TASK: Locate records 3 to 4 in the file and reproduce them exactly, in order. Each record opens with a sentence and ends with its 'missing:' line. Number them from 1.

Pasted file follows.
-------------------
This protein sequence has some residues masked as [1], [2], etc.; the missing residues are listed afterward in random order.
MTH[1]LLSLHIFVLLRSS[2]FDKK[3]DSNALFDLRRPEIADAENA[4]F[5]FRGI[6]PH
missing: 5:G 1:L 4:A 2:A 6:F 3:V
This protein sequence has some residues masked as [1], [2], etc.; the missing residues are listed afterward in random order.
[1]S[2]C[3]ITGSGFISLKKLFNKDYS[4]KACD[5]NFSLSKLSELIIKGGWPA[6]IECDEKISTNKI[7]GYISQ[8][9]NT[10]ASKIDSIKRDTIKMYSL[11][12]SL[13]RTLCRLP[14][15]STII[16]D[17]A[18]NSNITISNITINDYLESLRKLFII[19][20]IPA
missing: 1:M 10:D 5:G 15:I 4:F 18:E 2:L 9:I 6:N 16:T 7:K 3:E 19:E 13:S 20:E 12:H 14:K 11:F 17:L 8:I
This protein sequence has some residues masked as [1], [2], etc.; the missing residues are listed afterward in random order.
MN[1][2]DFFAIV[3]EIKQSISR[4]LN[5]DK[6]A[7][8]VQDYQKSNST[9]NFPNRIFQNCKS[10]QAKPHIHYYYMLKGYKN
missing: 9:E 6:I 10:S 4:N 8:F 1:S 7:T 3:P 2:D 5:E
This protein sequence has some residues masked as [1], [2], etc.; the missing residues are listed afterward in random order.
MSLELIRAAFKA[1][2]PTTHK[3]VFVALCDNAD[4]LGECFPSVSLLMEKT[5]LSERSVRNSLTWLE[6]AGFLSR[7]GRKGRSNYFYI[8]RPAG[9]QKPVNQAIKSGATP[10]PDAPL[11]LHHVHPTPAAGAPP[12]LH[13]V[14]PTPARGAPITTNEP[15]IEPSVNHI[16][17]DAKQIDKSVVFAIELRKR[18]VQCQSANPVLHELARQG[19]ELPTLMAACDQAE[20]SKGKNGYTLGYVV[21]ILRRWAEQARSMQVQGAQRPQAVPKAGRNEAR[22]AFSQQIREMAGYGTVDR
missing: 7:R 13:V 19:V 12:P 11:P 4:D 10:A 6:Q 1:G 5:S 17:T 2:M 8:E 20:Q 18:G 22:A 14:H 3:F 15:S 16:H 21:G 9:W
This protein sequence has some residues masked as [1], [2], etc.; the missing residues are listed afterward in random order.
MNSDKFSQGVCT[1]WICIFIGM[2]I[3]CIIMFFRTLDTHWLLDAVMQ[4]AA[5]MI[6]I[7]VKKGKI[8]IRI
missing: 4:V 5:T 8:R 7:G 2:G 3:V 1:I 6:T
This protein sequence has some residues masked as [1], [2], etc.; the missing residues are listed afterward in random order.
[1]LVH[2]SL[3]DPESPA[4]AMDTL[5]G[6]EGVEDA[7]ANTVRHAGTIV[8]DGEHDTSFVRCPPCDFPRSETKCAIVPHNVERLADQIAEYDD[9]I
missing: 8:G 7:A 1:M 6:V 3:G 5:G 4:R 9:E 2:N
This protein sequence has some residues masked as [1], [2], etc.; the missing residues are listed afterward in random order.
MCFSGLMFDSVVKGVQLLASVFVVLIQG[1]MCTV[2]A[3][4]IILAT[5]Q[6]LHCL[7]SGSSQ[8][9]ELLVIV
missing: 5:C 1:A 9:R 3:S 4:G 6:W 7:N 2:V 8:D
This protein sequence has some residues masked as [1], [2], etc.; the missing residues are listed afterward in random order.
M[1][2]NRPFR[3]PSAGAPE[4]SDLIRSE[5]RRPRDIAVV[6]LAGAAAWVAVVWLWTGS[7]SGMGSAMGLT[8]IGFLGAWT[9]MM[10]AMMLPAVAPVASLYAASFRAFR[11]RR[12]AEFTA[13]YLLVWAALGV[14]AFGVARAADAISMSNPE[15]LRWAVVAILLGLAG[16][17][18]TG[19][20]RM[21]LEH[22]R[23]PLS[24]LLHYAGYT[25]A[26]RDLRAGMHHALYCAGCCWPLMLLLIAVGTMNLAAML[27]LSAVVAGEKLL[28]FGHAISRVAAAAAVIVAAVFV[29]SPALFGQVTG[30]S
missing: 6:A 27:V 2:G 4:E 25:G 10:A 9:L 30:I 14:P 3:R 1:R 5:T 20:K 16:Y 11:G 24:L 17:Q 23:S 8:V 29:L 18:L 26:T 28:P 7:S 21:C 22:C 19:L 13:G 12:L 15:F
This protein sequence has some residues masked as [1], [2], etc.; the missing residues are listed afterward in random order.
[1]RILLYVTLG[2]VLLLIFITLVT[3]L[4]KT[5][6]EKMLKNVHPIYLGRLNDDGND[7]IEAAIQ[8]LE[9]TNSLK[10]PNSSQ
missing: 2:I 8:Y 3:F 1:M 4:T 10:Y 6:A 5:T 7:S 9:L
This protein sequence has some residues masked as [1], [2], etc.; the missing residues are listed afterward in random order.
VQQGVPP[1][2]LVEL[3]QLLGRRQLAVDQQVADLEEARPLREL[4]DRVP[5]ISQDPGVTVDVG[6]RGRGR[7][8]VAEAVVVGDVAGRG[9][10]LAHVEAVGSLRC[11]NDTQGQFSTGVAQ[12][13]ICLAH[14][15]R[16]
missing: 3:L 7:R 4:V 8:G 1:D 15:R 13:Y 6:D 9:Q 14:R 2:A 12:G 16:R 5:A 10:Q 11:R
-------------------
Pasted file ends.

This protein sequence has some residues masked as [1], [2], etc.; the missing residues are listed afterward in random order.
MN[1][2]DFFAIV[3]EIKQSISR[4]LN[5]DK[6]A[7][8]VQDYQKSNST[9]NFPNRIFQNCKS[10]QAKPHIHYYYMLKGYKN
missing: 9:E 6:I 10:S 4:N 8:F 1:S 7:T 3:P 2:D 5:E
This protein sequence has some residues masked as [1], [2], etc.; the missing residues are listed afterward in random order.
MSLELIRAAFKA[1][2]PTTHK[3]VFVALCDNAD[4]LGECFPSVSLLMEKT[5]LSERSVRNSLTWLE[6]AGFLSR[7]GRKGRSNYFYI[8]RPAG[9]QKPVNQAIKSGATP[10]PDAPL[11]LHHVHPTPAAGAPP[12]LH[13]V[14]PTPARGAPITTNEP[15]IEPSVNHI[16][17]DAKQIDKSVVFAIELRKR[18]VQCQSANPVLHELARQG[19]ELPTLMAACDQAE[20]SKGKNGYTLGYVV[21]ILRRWAEQARSMQVQGAQRPQAVPKAGRNEAR[22]AFSQQIREMAGYGTVDR
missing: 7:R 13:V 19:V 12:P 11:P 4:D 10:A 6:Q 1:G 5:S 17:T 2:M 8:E 20:Q 18:G 22:A 14:H 3:F 15:S 16:H 21:G 9:W